Mousasi's largest advantages are chin, jab and grappling. His grappling is almost completely negated by Machida's excellent takedown defense, however, and so Mousasi will be reliant upon his quicker pace and jab to keep Machida moving backward. If he's able to do that, and if he's able to avoid being knocked to the canvas (or out cold), Mousasi has a chance of taking this fight to the judges and scoring a decision.
Will it happen? I don't think so. I peg Machida's chances at winning this fight at roughly 80 percent or so. The public line gives him a 70.15 percent chance to win, so I'm giving Machida a little more credit than the odds.
Machida is worth a big play here. But in order to execute that play, you're going to need to get him in the next 24 hours. After that, the sharks come out to play, and he'll become a heavy favorite once again, thus rendering his value obsolete.
Play: Heavy play on Machida
Carmont has a size and reach advantage, and he also has the ability to completely nullify any and all action taken by his opponents by stuffing them up against the cage and sending the entire arena into a boredom-induced stupor.
That makes Carmont something of a live underdog, then, especially if the money continues to roll in on Souza. When I started taking notes for this column three days ago, Souza was at -475; today, he's at -550, and there's no reason to think he'll be at -600 or more come Saturday.
Make no mistake about it: I still believe Souza wins this fight. But he is not nearly the favorite the lines are making him out to be, and so we must keep our eye on Carmont's line and decide if it presents enough value for us to make a play. I think it does, so long as Carmont stays at or above +425.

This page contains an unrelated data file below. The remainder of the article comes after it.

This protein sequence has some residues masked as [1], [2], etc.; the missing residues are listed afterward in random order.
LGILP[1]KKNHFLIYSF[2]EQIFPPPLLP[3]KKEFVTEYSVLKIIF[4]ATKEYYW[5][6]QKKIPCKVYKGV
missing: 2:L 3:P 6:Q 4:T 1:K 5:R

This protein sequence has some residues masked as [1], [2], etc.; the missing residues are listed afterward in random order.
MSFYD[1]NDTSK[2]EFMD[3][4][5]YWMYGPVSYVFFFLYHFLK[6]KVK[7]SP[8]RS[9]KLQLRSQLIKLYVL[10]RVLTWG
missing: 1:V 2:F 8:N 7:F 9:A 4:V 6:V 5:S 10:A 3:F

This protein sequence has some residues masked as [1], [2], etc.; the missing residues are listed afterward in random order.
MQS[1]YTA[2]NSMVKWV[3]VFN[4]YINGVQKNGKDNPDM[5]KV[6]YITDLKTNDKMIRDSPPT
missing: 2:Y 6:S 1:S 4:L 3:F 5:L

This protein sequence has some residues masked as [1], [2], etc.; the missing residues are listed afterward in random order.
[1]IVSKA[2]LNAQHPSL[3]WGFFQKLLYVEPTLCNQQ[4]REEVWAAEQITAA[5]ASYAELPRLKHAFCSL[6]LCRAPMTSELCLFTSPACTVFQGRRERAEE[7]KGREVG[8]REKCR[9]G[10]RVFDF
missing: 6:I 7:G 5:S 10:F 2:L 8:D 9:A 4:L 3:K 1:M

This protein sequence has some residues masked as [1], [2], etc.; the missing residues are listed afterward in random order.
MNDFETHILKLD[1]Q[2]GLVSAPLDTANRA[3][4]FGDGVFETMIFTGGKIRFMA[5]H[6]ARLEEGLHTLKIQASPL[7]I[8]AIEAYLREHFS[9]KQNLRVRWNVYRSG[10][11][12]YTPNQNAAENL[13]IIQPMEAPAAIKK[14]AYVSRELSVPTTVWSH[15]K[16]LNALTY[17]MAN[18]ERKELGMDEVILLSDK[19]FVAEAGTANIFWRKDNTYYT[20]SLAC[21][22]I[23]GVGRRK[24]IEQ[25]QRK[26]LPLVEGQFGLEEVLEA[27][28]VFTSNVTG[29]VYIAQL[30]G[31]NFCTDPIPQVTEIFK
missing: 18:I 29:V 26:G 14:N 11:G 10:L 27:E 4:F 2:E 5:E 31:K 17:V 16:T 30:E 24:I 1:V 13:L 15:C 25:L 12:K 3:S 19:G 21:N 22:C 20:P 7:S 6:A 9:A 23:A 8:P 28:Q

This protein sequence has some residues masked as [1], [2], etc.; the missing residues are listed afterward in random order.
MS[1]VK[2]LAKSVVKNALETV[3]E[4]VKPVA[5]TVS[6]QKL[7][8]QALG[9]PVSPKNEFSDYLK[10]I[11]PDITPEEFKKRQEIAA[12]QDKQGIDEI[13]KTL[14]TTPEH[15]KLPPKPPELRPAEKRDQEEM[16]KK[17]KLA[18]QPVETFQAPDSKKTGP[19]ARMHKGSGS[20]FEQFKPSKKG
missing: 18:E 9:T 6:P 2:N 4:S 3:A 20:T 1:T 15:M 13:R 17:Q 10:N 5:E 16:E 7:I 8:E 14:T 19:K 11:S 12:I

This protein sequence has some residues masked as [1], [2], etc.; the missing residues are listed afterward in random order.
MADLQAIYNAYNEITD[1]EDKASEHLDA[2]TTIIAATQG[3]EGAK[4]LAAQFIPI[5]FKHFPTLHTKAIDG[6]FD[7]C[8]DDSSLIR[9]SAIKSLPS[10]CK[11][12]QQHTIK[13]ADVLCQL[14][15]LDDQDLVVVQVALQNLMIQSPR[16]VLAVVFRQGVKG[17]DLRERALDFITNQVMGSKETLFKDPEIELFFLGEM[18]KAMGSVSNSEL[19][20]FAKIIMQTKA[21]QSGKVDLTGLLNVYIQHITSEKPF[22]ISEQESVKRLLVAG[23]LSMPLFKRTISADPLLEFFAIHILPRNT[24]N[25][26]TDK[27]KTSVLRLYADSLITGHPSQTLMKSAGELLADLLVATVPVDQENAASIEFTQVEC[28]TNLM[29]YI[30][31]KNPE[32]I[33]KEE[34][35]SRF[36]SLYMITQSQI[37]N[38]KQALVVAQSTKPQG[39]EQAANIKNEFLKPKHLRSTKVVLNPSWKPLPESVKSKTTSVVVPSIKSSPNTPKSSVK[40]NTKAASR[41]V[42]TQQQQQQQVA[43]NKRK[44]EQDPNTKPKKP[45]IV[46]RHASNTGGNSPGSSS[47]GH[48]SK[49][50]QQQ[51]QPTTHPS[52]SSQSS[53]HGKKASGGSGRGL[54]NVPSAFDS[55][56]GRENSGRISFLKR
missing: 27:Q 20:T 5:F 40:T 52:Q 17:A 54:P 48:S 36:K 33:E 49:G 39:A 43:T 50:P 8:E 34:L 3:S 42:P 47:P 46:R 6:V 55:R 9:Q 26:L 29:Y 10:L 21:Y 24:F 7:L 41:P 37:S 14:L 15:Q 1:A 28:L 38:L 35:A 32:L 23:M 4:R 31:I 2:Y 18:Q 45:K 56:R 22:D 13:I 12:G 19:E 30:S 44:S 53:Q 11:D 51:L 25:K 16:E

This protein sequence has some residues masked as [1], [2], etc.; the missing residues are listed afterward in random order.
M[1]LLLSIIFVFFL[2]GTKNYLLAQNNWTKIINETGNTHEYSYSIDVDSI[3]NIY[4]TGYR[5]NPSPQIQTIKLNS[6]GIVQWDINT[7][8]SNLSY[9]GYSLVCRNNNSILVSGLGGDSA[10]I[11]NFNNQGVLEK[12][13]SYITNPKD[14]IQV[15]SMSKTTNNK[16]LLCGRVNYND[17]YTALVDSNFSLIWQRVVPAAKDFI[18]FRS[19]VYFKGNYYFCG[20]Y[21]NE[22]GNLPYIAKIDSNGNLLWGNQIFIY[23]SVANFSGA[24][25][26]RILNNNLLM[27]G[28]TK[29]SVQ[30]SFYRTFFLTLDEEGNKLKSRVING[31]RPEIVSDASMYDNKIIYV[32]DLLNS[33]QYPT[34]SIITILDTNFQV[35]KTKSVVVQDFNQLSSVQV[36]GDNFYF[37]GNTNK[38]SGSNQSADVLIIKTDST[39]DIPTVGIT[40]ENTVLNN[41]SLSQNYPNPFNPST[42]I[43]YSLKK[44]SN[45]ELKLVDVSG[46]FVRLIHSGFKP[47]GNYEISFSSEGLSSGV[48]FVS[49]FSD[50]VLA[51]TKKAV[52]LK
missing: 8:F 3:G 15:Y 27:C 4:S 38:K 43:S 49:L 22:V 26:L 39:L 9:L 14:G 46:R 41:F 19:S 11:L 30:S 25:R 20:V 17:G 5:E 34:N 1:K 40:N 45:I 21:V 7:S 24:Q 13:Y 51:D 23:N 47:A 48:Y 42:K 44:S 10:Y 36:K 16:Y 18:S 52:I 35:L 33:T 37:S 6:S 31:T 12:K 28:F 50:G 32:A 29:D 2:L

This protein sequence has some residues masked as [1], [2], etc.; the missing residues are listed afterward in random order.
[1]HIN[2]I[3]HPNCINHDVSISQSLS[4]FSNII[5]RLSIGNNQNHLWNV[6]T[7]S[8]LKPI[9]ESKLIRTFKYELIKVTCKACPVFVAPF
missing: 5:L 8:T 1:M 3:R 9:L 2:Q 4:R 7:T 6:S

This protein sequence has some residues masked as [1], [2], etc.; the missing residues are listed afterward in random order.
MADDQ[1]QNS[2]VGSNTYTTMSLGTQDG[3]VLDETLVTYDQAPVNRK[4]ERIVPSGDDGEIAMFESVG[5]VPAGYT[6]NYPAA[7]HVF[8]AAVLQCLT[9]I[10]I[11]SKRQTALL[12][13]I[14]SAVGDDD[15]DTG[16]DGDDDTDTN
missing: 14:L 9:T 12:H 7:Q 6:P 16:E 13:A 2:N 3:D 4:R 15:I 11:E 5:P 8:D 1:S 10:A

Anybody with Carmont's size, winning streak (11 in a row) and ability to nullify the talents of his opponent is a force to be reckoned with. In this case, he may not beat Souza, but he certainly has a much better chance than the public is giving him.
Play: Play on Carmont at +425 or above
We don't have the kind of data on Sato that we do on Silva. Because of that, it's very hard to determine just how much of a chance Sato has of winning this.
But here's what we do know: Sato is a well-traveled veteran of the sport that has been around since 2004. He should probably be the underdog to Silva, but the current line makes him one of the biggest underdogs in the history of the UFC.
I have something I like to tell people when they ask me about massive underdogs, and it is this: If somebody is +500 or more in mixed martial arts, it is worth putting a flier on them. Doesn't matter whom they are. The nature of MMA being what it is, +500 has value even in the most ridiculous of one-sided matchups.
Because of that, I urge you to throw some money down on Sato. Because, at the end of the day, you just never know.
Play: Small play on Sato
Oliveira is the rightful favorite here, but Ogle is absolutely a live underdog. "Do Bronx" has a slight advantage in the striking game, which is interesting; when I think about this fight in my head, I imagine Oliveira being a far better striker and grappler than Ogle.
And perhaps that is why Oliveira is such a dramatic favorite here. Sure, he's the favorite for a reason. But this is one of those lines that seems a bit off. That's fine by me, because we're going to exploit the line by putting a heavy play on Ogle.
Remember: We are still looking for value. And this line is major value, even if Oliveira ends up winning.
Play: Heavy play on Ogle